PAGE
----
December 26, 2004
Bright and sunny Arizona morning. Ed and Carson Mell came out about ten. I made pancakes for everyone (Deena and Tommy are still here). Carson showed us his latest short film based on an Arizona Bonnie and Clyde theme (it was rejected by Sundance last week). However, Carson is quite good as an actor and a filmmaker and the little sucker is going places, I'll vouch for that.
I showed Carson our raw footage of the Tombstone shoot and asked him for advice. He agreed we need to take a more gonzo approach.
After the screening, the boys and the dads (Ed and I) walked to the cave with the dogs. Came back up and listened to a rock group Carson is producing or backing I couldn't quite figure it out (Kids today!).
The Mells left around one and took off. Got a call from Carson saying he had left his sweater, so I grabbed it and my new, used bike and took off up the road to meet them. Buddy was so thrilled because as Ray Bradbury always says, "Every day is Christmas Day to a dog." And, of course, yesterday I got up and said to him, “Once every 365 days a year, you are right. It really is Christmas Day!"
Tomcat borrowed my truck at about two, and drove out to Fountain Hills to visit with Bill Glenn (Bill's grandmother died two days ago). Deena went shopping with Ursula and Kathy went down to Desert Ridge to meet them. They are then going to drive out to Surprise to Debbie Radina's house. I've had my fill of Radinas for awhile, so I stayed home with the dogs.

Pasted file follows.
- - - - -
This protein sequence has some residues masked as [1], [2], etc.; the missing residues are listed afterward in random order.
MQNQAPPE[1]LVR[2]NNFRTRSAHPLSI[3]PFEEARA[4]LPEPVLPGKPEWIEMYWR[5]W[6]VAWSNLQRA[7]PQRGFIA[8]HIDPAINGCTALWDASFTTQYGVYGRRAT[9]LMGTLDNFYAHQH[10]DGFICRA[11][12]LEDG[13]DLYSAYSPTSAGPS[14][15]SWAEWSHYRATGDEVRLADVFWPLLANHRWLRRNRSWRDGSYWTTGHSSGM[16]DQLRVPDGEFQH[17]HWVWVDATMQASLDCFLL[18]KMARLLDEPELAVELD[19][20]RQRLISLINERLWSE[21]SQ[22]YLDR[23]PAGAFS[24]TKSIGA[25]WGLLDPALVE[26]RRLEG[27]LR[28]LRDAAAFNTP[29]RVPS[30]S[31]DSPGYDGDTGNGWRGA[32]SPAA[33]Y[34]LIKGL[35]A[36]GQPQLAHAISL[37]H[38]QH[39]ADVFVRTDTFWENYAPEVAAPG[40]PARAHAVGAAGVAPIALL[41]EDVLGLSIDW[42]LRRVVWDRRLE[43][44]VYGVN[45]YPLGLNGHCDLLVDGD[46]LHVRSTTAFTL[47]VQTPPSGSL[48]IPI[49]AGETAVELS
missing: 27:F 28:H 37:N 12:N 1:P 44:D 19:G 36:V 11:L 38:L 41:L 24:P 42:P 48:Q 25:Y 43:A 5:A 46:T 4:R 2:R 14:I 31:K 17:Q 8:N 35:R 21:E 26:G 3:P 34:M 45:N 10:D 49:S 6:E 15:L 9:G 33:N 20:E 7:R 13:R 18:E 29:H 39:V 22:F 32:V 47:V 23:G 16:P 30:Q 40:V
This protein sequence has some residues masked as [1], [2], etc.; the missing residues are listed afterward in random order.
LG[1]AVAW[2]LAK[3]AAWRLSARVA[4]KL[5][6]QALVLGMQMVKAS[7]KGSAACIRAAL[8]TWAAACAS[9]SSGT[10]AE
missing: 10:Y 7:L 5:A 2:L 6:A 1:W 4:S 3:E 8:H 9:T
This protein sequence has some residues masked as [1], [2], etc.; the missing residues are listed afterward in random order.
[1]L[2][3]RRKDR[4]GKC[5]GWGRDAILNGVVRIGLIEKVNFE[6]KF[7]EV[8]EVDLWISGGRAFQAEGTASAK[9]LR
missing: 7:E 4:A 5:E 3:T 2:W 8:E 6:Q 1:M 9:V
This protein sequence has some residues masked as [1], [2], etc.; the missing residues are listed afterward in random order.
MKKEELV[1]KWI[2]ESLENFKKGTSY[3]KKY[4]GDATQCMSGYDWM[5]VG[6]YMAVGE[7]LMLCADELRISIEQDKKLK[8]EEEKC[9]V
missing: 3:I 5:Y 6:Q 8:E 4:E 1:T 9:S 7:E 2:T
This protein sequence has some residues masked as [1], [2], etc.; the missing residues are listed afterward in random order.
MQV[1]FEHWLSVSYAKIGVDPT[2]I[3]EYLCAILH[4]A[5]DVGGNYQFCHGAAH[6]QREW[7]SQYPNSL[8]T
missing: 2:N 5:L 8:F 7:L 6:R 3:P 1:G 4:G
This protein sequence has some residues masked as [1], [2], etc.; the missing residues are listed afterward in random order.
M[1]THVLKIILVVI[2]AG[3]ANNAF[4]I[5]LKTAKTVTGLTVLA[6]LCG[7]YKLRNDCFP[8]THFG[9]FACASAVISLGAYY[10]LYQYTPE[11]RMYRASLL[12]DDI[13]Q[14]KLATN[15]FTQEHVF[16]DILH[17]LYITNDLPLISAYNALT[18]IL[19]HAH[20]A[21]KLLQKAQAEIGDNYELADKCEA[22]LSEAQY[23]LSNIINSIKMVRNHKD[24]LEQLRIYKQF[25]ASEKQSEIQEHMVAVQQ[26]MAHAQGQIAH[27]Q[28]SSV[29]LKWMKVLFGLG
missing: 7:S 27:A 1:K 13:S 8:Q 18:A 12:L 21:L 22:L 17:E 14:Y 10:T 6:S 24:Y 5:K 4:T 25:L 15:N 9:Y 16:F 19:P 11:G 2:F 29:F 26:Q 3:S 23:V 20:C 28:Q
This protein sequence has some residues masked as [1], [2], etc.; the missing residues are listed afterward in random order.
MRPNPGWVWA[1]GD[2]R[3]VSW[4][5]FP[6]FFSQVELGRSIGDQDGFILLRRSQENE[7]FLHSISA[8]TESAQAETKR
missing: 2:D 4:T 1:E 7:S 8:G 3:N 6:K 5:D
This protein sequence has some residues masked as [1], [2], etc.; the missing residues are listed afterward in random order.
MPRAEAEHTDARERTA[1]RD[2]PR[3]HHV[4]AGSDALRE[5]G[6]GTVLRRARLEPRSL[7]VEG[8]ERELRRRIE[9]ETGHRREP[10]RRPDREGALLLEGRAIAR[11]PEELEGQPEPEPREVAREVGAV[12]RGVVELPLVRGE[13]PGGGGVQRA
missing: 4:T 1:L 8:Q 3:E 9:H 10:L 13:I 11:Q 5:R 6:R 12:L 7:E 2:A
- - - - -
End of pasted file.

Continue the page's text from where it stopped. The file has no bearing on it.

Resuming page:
Many artists are so pathetic. And I am one of them. Carson and Ed came into my studio, which is a total pit (when I'm on deadline for a book, I have reference and partially finished pieces of art everywhere). Ed looked at one of my sketchbooks on the floor and said, "You are such a good draftsman." And I can't tell you how empowering that felt. Here's the sketches he was looking at.
Getting chilly out, so I went out and got some more wood for my stove. Deena, Kathy, Tomas, Ursula and I may meet at seven to go see Sideways. Or I may just stay home and veg.
"The highest condition of art is artlessness."
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